(We will be using “John” when referring to the periodontist and “Jon” when referring to the actor. Interestingly, the unofficial script of the episode does this as well.)
In order to convince George to buy a LeBaron convertible, a car salesmen tells George that the vehicle once belonged to John Voight. Wanting to own a car that once belonged to actor Jon Voight, George purchases the car. Later though, he discovers that the car actually belonged to the periodontist John Voight, not the actor! Does George have any legal rights to return the car and get a full refund? Did the care salesmen do something wrong by saying that the car once belonged to John Voight?
When an ambiguous term is used in a contract, in this case the words “John/Jon Voight,” courts use a number of different tools of interpretation to establish the legal meaning of the word or term. These tools, among others, include the parol evidence rule (which we discussed in “The Soup,”) common usage, reasonableness, prior dealings, or the implied meaning. These different devices allow a court to determine the meaning of a word or term by looking to how the parties had used such a term in the past, how society typically uses the word, or how the parties had used the term in conversations or other writings outside of what was actually written in the contract. So, for instance, if George had said directly to the salesmen something akin to “like the actor,” and the salesman responded affirmatively, then a court would likely determine that George clearly thought he was buying the actor’s old car. The court would then almost certainly rule that George could return the car and get his money back. The general rule is that the objective usage of the term will triumph over the subjective interpretation, unless the drafting party had some reason to believe that the other party was interpreting the word differently.
The problem here is that we don’t know very much about the conversation between George and the salesman, other than that the salesman said that the car belonged to John Voight. Even though George certainly thinks he is getting the actor Jon Voight’s car, he never clarifies it with the salesman. An additional problem for George could be the principle of reasonableness, as a court may consider George’s expectation that Jon Voight’s old car was just sitting in a used car lot to be unreasonable. A court may also consider the fact that had George simply looked inside the glove compartment he would have found the owner’s manual where Voight’s name is clearly spelled like the periodontist’s name. Since George didn’t bother to verify to whom the car once belonged, a court may find against George.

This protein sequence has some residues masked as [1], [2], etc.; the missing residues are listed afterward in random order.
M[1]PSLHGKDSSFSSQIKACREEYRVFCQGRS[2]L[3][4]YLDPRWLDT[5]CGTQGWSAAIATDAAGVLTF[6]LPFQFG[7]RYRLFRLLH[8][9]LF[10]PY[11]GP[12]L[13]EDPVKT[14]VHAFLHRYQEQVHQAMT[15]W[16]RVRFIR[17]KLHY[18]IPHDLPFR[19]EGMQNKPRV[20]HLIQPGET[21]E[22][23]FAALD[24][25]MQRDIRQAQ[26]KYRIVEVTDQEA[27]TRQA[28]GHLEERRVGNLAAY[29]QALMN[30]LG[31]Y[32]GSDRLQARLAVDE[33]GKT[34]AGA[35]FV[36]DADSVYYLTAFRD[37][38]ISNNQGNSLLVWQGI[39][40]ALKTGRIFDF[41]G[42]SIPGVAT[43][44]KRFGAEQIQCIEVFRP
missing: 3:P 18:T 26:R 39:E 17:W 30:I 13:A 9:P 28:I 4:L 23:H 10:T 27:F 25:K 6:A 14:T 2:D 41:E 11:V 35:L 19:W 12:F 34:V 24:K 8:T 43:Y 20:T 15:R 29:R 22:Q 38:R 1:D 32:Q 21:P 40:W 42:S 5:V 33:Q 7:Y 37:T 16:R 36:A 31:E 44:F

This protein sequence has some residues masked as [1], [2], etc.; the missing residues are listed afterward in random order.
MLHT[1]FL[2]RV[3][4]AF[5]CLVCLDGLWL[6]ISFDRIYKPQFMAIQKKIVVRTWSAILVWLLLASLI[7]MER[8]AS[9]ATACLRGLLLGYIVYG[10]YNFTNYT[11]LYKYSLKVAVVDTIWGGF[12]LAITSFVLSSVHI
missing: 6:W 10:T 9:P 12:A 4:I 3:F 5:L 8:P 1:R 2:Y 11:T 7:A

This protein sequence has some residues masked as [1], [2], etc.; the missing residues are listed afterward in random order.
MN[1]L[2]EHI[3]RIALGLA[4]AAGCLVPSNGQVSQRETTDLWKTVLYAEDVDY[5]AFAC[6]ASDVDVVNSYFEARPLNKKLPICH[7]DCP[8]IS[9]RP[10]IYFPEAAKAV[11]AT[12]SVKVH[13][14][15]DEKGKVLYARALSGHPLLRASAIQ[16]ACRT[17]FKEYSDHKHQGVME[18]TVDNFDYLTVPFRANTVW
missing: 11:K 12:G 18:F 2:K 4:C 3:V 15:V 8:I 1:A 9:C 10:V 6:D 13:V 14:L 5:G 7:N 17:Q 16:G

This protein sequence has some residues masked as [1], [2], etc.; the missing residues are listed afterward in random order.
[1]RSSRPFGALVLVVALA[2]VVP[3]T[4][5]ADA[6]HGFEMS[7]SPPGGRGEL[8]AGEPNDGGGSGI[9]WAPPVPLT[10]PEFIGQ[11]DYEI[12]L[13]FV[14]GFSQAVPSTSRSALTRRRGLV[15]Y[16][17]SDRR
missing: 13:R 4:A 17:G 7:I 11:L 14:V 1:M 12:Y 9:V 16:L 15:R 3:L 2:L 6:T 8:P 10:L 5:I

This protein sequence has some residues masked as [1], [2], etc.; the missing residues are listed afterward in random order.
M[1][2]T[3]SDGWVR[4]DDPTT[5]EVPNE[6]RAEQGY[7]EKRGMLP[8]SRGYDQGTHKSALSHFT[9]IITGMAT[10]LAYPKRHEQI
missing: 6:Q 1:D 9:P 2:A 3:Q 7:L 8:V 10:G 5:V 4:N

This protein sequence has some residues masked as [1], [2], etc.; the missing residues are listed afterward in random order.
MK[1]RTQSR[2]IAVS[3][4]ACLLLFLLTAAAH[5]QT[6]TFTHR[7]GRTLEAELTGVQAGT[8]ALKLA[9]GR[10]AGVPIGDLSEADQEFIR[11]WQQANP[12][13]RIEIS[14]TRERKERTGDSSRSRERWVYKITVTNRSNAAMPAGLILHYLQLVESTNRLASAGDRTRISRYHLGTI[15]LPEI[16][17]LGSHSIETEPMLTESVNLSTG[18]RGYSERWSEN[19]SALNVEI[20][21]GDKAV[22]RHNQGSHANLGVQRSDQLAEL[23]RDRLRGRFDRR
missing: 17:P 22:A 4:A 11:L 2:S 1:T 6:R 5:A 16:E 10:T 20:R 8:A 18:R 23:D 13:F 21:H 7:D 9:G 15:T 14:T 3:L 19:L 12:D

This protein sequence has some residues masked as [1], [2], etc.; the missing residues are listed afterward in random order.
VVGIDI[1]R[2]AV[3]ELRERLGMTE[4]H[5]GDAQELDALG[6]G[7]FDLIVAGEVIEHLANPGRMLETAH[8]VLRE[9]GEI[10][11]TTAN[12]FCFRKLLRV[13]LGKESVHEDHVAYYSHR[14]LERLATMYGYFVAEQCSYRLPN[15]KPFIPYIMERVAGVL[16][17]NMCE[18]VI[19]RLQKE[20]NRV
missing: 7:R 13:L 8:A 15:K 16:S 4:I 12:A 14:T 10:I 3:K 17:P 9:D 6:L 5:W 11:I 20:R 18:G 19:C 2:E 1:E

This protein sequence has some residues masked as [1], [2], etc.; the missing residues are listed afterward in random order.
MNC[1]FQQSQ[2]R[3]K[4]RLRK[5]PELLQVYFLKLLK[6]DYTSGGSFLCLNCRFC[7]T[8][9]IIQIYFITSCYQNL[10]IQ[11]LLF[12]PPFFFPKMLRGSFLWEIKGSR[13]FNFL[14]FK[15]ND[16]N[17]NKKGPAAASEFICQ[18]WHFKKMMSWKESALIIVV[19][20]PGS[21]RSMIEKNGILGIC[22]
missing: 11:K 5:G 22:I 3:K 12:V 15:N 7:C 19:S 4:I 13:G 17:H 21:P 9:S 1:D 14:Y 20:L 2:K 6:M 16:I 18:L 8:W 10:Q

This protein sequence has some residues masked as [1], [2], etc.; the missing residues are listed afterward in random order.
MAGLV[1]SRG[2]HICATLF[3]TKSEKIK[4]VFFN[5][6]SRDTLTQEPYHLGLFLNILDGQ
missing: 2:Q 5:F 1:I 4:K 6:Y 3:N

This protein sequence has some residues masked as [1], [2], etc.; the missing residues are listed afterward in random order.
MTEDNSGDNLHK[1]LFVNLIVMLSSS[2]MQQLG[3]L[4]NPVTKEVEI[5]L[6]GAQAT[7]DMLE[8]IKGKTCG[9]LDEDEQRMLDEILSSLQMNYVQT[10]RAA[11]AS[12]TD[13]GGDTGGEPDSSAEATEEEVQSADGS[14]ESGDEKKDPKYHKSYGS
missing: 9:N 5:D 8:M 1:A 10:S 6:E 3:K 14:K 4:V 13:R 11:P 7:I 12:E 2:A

However, George’s best argument would be the contractual principle of Contra Proferentem. This doctrine of contractual interpretation calls for a court to interpret a contractual ambiguity against the interests of the party that drafted the contract. The reasoning for this is that the drafting party has the power and autonomy in crafting the contract, and the court does not want to encourage parties with that kind of power to draft contracts that take advantage of the other party.
Given this, it is likely that a court would determine that the salesman should return to George his money. Although it was not written explicitly in the contract that the car once belonged to the actor Voight, the salesman made a direct representation that the car once belong to Jon Voight, and had to have known that George would believe this Voight to be the actor, not the periodontist. Even though the salesmen did not directly state that it belonged to the actor, it was not outlandish for George to think it was the actor Jon Voight the salesmen was referring to. Otherwise, why point it out at all?
Therefore, a court may in fact determine by this principle that the contract should be interpreted against the salesmen, and that George could return the car.
A final issue to consider is what would happen had the John/Jon Voight ambiguity actually been written down in a contract. The confusion comes because the two names sound the same. But had the salesmen actually written down in the contract that he was selling John Voight’s car, and spelled the name like the periodontist, could George still argue that there was some confusion? It would be much harder for George to make such an argument in that situation, especially since he clearly knows that the actor does not include an “h” in his name.
Ultimately this is going to be a fact finding endeavor for the court, and it’s not necessarily clear cut either way. Except for whether Jon Voight bit Kramer. That much is clear.
At least from his pencil.